Fair Use Resource Roundup

Posted February 28, 2019
Neon-lit sculpture of cowboy on rearing horse
Photo by Jakob Owens on Unsplash

Fair use can be a tricky concept to pin down. What exactly does fair use mean? What makes it such an important part of U.S. copyright law? What are the “four factors” that courts consider when evaluating claims of fair use? And, perhaps most importantly of all, how does fair use support authors’ research, writing, and publishing goals? Authors who want to incorporate source materials with confidence, while also respecting copyright and the integrity of their fellow creators, may find themselves faced with more questions than answers. Fortunately, help is at hand!

Just in time for Fair Use/Fair Dealing Week, we’re featuring this selection of resources to help understand and apply fair use.

Authors Alliance Fair Use Resource Page

Cover of the Fair Use Guide for Nonfiction Authors

The FAQ on the fair use resource page on our website covers questions such as:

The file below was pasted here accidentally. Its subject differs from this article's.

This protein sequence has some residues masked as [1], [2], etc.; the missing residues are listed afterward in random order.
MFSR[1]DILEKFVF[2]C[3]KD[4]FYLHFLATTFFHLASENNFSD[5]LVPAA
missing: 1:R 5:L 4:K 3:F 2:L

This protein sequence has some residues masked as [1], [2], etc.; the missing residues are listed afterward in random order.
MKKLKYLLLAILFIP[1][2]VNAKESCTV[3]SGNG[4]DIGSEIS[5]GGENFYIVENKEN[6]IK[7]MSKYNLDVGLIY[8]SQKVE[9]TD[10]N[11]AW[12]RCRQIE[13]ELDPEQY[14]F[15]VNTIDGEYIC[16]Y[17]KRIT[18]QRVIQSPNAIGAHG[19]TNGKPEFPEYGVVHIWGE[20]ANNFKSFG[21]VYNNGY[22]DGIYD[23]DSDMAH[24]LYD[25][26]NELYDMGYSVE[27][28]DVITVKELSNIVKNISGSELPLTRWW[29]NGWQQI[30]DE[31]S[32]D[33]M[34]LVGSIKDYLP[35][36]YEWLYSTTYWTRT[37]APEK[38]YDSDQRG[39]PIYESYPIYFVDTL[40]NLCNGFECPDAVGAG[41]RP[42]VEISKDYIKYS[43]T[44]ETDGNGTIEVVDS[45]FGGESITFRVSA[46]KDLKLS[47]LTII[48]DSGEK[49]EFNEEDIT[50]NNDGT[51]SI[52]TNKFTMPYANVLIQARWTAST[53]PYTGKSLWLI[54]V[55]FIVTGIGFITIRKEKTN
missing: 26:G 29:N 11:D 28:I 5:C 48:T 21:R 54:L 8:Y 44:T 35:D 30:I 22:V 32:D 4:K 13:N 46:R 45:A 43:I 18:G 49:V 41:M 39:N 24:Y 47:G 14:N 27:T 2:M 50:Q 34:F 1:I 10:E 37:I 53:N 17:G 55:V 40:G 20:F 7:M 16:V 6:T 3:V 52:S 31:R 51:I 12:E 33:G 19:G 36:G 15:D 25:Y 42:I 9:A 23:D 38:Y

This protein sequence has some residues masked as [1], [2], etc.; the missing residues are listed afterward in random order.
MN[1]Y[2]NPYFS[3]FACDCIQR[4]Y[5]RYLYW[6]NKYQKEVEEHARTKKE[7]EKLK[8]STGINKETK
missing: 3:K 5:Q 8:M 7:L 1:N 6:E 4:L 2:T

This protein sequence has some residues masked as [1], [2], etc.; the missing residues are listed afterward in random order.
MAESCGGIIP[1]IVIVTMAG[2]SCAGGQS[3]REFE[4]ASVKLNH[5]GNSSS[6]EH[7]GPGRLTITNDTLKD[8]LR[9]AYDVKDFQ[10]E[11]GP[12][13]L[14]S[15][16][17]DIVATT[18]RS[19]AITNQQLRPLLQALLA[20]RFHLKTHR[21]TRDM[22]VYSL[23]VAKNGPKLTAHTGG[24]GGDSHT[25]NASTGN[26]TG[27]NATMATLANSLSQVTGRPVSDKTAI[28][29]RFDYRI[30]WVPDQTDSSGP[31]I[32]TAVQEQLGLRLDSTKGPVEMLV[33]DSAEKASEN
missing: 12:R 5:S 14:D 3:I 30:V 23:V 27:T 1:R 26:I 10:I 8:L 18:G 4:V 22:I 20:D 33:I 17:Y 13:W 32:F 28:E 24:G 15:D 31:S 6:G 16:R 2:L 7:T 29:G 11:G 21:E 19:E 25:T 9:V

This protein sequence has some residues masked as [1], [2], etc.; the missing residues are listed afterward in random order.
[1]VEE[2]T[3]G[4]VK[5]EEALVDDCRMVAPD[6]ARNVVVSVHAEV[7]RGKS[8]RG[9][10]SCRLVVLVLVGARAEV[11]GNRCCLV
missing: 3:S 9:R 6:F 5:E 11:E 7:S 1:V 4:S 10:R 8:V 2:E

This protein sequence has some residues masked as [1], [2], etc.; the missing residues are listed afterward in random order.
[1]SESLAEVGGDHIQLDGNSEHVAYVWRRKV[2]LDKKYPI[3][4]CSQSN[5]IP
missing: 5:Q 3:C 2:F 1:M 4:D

• Can I still claim fair use if I am using copyrighted material that is highly creative?
  • What if I want to use copyrighted material for commercial purposes?
  • Does fair use apply to copyrighted material that is unpublished?

While you’re there, you can also download a PDF or purchase a copy of our guidebook, Fair Use for Nonfiction Authors.

Codes of Best Practices in Fair Use

The Center for Media and Social Impact at American University has compiled this collection of Codes of Best Practices in Fair Use for various creative communities, from journalists to librarians to filmmakers.

Fair Use Evaluator Tool

This step by step tool, created by the ALA, enables users to support and document their assertions of fair use.

Fair Use Toolkit

Check out this comprehensive collection of copyright and fair use tools and websites from the ACRL.

U.S. Copyright Office Fair Use Index

The USCO maintains this searchable database of legal opinions and fair use test cases.

Do you have suggestions for other sites you depend on for quality content in your writing, teaching, or creative pursuits? Let us know, and we’ll feature them in a future Roundup!